A comprehensive reform of Finnish nuclear energy legislation is needed, a working group appointed by the Ministry of Economic Affairs and Employment (TEM) has concluded. It highlighted the ambiguity of current legislation, changes in the operating environment of nuclear facilities, and expected developments.
TEM appointed the working group last October to examine the need to amend the country's Nuclear Energy Act. It was tasked with identifying the current state and development outlook of nuclear energy production, the life cycle of nuclear facilities and the related fuel cycle, as well as the needs to develop the legislation on the final disposal of used fuel.
The working group submitted its final report to Minister of Economic Affairs Mika Lintilä yesterday.
According to the working group, legislation on nuclear energy has adapted to the general legislative development and continues to fulfil the objectives of ensuring security, safeguarding the overall interests of society, and meeting Finland's obligations under international law. It said that in addition to the ambiguity of the legislation and changes in the operating environment, the comprehensive reform is also supported by the fact that reducing emissions and combating climate change have become key targets in energy and climate policy.
The key principles of the comprehensive legislative reform would be: firstly, that Finland will continue to ensure compliance with international agreements, commitments and best practices related to the use of nuclear energy; and secondly, a permit system covering the life cycle of a nuclear facility (a government resolution that can be adopted or rejected by Parliament, construction permit, operating licence and licence for decommissioning of a nuclear facility) should be continued, respecting democratic decision-making in a transparent and effective manner.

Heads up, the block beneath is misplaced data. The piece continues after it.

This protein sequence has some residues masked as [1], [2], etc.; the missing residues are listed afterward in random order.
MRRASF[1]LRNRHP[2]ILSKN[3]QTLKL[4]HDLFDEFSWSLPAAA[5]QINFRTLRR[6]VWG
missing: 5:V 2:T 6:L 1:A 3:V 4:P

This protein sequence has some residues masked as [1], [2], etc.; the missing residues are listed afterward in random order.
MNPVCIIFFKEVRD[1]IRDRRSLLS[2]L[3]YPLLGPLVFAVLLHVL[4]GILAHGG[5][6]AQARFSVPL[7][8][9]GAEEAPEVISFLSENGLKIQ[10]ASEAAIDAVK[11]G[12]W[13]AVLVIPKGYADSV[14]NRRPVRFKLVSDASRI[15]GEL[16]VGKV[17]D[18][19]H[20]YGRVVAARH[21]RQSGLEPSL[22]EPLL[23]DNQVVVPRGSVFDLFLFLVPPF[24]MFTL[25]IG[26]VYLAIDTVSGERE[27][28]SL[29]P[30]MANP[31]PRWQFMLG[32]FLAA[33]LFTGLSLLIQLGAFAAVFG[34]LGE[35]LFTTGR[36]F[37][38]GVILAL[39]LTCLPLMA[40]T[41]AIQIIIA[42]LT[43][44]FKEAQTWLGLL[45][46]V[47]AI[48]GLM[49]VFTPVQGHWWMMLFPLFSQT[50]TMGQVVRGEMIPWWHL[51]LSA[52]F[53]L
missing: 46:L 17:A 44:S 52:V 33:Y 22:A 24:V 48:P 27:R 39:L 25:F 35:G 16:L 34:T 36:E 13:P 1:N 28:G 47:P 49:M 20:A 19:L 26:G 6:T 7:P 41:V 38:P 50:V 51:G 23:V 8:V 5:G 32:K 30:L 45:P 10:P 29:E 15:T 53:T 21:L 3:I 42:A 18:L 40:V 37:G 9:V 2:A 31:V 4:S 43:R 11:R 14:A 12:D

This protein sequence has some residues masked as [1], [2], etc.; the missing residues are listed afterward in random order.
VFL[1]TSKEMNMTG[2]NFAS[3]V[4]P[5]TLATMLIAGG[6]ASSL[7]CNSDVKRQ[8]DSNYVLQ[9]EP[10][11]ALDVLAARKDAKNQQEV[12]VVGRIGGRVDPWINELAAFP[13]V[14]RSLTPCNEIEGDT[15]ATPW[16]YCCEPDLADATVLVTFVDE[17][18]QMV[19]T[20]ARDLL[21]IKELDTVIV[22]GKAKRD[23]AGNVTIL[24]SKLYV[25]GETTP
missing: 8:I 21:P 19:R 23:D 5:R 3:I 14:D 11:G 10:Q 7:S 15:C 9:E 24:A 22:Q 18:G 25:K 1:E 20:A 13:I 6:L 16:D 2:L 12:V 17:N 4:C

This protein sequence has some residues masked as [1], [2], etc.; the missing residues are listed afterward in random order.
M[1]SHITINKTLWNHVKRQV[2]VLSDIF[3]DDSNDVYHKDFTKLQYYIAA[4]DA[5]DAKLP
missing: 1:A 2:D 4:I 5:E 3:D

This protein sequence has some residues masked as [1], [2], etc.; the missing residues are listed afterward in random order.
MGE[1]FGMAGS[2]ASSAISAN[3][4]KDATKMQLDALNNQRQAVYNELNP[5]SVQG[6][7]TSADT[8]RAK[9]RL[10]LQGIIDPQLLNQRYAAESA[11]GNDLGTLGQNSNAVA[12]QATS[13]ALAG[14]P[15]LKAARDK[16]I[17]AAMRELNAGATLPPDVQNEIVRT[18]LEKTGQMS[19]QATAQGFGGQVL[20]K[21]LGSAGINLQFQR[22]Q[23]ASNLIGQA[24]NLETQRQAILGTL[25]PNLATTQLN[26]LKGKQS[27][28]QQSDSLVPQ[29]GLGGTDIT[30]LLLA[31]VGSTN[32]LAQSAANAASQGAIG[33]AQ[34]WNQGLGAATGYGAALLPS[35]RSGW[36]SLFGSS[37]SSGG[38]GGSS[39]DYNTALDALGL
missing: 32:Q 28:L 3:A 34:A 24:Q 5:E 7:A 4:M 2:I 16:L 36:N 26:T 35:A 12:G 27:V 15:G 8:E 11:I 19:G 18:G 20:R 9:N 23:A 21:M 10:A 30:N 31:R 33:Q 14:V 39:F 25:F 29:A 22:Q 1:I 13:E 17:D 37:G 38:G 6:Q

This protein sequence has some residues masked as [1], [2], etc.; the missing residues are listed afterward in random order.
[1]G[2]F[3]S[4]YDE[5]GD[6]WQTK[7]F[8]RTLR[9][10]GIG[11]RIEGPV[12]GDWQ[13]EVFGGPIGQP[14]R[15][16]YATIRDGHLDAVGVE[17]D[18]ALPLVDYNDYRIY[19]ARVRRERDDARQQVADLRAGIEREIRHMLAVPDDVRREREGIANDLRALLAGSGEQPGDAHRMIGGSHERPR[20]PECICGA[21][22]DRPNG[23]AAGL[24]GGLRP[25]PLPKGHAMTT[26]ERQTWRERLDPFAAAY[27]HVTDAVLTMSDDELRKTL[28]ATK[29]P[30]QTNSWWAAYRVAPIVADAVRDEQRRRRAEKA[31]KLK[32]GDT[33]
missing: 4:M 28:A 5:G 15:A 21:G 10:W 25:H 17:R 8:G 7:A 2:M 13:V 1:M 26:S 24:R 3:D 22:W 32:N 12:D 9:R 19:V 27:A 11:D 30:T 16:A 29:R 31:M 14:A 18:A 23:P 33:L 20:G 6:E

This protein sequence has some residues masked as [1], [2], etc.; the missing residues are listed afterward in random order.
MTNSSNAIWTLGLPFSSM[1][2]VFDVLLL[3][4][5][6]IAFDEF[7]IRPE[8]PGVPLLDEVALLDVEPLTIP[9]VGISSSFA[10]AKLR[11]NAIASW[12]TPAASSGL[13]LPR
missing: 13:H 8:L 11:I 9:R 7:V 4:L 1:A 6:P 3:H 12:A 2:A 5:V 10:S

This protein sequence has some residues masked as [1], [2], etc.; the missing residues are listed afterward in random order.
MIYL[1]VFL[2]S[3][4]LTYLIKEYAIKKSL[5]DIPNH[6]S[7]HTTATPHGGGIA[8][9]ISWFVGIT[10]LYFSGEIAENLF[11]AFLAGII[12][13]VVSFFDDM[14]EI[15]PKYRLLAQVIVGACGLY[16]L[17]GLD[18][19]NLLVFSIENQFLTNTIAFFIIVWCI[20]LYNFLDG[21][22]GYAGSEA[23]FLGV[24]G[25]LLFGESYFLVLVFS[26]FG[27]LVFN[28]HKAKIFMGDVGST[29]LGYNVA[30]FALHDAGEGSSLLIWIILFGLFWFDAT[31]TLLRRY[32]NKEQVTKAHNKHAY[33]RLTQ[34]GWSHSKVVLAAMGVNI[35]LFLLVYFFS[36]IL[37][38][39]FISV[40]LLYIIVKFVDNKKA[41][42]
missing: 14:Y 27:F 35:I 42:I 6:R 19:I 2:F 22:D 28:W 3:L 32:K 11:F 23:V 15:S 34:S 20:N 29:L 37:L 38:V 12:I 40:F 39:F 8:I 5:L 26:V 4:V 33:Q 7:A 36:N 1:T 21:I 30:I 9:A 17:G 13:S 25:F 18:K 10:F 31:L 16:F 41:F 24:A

However, the working group said there is room for improvement in the existing permit system. At the initial stage of the process, matters should be dealt with at a general level and detailed processing should take place at a later stage of the process, it recommended. It needs to be easier to anticipate the acceptability of the solutions, for example by means of prior approvals, and overlapping processes should be reduced. And the licence for decommissioning of a nuclear facility should be reformed, it said.
Requirements and expectations for the safety and technology of a nuclear facility, as well as for the relevant actors and authorities, must be clearly specified at different stages of the life cycle of a nuclear facility. In addition, these requirements and expectations must be proportionate to the risks arising from operations to people, the environment and society.
The working group's guidelines on the development of the licence system would also promote the implementation of small modular reactor projects.
Under the Nuclear Energy Act 1987, TEM is responsible for supervising nuclear power operation and for waste disposal. The National Nuclear Waste Management Fund works in cooperation with the ministry. TEM represents Finland in international organisations concerned with nuclear energy. The country's Radiation and Nuclear Safety Authority (STUK) is responsible for regulation and inspection, and advising on licensing. It operates under the Council of State (effectively the government), which licenses major nuclear facilities including uranium mines. STUK is administered by the Ministry of Social Affairs and Health, and is supported by four advisory committees - on nuclear safety, radiation safety, security, and general.
Finland's four operating nuclear reactors provide about 30% of its electricity.